Acknowledgements: This update was prepared by Dr Riad Mahmud, Health Specialist (MNH), UNICEF, Bangladesh, and reviewed by Dr. Md. Aminul Hasan, Deputy Director, Health Economics Unit, Ministry of Health & Family Welfare; Dr. Lianne Kuppens, Chief Health section, UNICEF Bangladesh; Dr. Abu Sadat Md. Sayem, Health Officer, UNICEF; Dr. Shayma Khorshed, Consultant, Health Economics Unit, Ministry of Health & Family Welfare and Dr Animesh Biswas, Senior Scientist, Reproductive and Child Health Unit of CIPRB, Bangladesh.

References

  1. Biswas A.; Rahman F.; Halim A.; Eriksson C;  Dalal K. (2014). Maternal and Neonatal Death Review (MNDR): a useful approach to identifying appropriate and effective maternal and neonatal health initiatives in Bangladesh. Health, 6: 1669-1679
  2. Mahmud R.; Sohel HA.; Sharif M.; Kuppens L.; Rakhimdjanov S.; Sayem ASM.; Khan M.; & Biswas A. (2016). Social autopsy triggers community response for averting maternal and neonatal death in Bangladesh: Experience from ‘Maternal and Perinatal Death Review in 10 Districts’. World Health Organization. p.1-5. Available here>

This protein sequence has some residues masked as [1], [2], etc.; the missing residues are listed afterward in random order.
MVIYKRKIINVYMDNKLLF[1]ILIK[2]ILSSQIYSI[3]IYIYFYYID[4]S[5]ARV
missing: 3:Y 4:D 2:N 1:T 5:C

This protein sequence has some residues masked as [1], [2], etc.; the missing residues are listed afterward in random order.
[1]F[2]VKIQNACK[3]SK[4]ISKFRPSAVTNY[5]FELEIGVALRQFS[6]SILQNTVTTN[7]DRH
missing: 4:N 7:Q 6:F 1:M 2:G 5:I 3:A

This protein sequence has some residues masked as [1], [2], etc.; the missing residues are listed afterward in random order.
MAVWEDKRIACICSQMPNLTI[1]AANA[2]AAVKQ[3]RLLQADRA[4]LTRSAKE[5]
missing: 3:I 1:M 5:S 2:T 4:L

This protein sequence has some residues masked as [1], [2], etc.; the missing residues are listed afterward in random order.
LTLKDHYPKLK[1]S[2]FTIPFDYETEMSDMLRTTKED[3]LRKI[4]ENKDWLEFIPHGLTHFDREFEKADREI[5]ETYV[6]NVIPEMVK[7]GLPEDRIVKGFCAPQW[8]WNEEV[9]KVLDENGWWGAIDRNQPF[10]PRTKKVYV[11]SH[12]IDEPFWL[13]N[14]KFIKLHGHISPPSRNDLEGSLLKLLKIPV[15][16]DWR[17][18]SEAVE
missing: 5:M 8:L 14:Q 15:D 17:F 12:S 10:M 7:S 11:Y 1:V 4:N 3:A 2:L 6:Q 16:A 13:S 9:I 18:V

3. Biswas A. (2016). Maternal and perinatal death review (MPDR): experiences in Bangladesh. World Health Organization. Cited on 15 June 2015. Available here>

Malaysia | Strengthening MDSR at national and regional level

The MDSR system in Malaysia is often referred to as a model upon which other countries can learn about how success can be achieved with limited resources. To support other countries in taking forward MDSRs, the Government and Ministry of Health of Malaysia are actively supporting implementation in Lao PDR, Vietnam and Nepal with regular visits conducted by Dr Ravichandran Jeganathan, the National Head of Obstetrics and Gynaecological Services at the Ministry of Health in Malaysia. Dr Jeganathan summarised the focus of his advocacy during the Lao PDR meeting as a call for ensuring adequate skilled birth attendance for each community at village level by ensuring that each village to have at least one midwife.